My patchwork fabric collection had been housed in a two old suitcases and were somewhat organised - or so I thought.  After looking at some beautiful shelving systems on various sewing blogs I decided I needed something similar to those.  Unfortunately I'd rather spend my budget on fabric and notions so I came up with an alternative shelving unit.
 I spent a grand total of $4.50 on my shelves - and that was for screws.  The offcuts of wood were left by my in-laws in our garage and no piece was wider than 15cm.  After some fiddling with various lengths my H cut them for me and I was left to sand, drill, screw and paint.

Part way it looked like this:
 And by that time I was doing ok but realised that I should have:
  • drilled each hole longer, so that the screws had plenty of room and there was less chance of the wood splitting - it did only a little.
  • assemble it on a hard surface - not carpet!
  • find clamps to hold it - if at all possible.
But despite each piece being a slightly different width than the others, (the two sides are the same) it has come up very well and is a great place to store fabric.  The paint was 'Colonial White' and was last used for a ladder project ten years ago. 

It was also a great project to show K what you can make with wood.  She loves the carpentry table at Playcentre but this was a chance to show her that even mum could make something!

So I have spent the last week ironing, folding, sorting and trimming through my collection of pieces for patchwork.  Anything too small to be folded went back in a suitcase.  It also helped me to realise what I did have plenty of and yes - there were some gaps.
The top shelf is sorted by colour.
The second shelf is by style (L to R):  Christmas; 30s reproduction; checks; stripes & spots; florals (have heaps of these); and then large eye-spy prints.
The third shelf is by designer:  Sweetwater; French General; a mix; Anni Downs & Bonnie and Camille; Amy Butler etc; and lots of Debbie Mumm (that shows you how old my collection is!)
The fourth by colour again.
Then the final layers have larger cuts of assorted fabrics - including more French General, 3 Sisters, Oliver + S, and a little of Heather Ross.

My larger cuts of yardage - for sewing clothes and quilt backings are stored in other boxes.

Sunday, 9 June 2013

Miss Ngaire

I finally got around to knitting the fingerless mittens from the last part of the Vintage Purls Summer Sock Club and I am very pleased with them.  I didn't knit them in the wool provided - a denim blue - but instead chose a high twist fingering weight (4ply) 100 % merino from 'Joy of Yarns', colour: Blackcurrant.  This range of yarn is no longer available, but as I only used 67grams for the long gloves I have another 33g available for something smaller.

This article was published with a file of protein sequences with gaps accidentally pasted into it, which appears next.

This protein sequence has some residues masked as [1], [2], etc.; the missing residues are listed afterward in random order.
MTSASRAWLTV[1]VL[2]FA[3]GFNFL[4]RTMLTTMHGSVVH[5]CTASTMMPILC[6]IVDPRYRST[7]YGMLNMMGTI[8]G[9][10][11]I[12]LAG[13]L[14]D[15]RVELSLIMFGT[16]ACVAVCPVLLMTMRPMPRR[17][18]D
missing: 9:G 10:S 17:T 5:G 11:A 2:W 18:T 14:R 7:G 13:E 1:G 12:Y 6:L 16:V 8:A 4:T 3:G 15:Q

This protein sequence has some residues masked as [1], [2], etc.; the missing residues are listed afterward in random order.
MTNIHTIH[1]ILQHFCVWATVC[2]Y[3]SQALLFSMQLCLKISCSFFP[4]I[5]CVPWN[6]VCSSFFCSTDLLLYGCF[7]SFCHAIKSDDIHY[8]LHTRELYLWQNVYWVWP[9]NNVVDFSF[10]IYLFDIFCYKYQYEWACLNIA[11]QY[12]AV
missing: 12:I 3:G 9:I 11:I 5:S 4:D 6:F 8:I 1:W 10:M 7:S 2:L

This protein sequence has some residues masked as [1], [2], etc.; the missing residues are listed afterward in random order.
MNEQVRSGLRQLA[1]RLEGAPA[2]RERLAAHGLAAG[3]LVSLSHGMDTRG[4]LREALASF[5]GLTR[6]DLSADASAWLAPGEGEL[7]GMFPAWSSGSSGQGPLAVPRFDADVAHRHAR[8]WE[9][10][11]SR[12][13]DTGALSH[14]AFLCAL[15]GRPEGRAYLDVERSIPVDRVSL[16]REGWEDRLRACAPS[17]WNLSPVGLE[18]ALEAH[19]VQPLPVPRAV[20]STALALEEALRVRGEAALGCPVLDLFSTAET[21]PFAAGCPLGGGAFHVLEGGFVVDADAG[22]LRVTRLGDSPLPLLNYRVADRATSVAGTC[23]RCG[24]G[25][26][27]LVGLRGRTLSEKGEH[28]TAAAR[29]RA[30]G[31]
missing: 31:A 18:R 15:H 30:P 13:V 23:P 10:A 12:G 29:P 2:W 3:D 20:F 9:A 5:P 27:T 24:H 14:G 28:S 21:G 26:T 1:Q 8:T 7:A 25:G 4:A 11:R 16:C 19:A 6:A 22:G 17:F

Excuse the second and third pictures as it is very tricky to take a picture of one's own hand.  :-)

I wrote about the pattern on my ravelry project page - it was interesting and challenging to knit - but the pattern was not as full as I would have liked.  I can see myself modifying it slightly to knit some more gloves in the near future.
And oh!  My wrists are so super warm now.

Monday, 3 June 2013

Something Simple

I have decided to get better at free motion quilting.  I have a number of quilts that need completing and know the designs I want to use on them - but at present I am being a bit ambitious considering my skill level.  So out come the books, clips and blog posts - all to teach me better techniques at free motion work.

To practise my work I have created a number of small projects to quilt.  Many are finished, some of which I am happy with the quilting of, others not.  Some need a border or cushion backing - but here is one I made - a simple small table topper.
The fabric is from the original range by Anni Downs and I used 4 1/2 " squares turned into a disappearing nine patch.  The good thing about small projects is that you can play with different blocks as well as different quilting techniques.

I really like the flowers I quilted and I was pleased to see progress in my skills.  The spacing of the flowers just needs to be improved - and I'm marking still it all out with a dissolving blue pen line!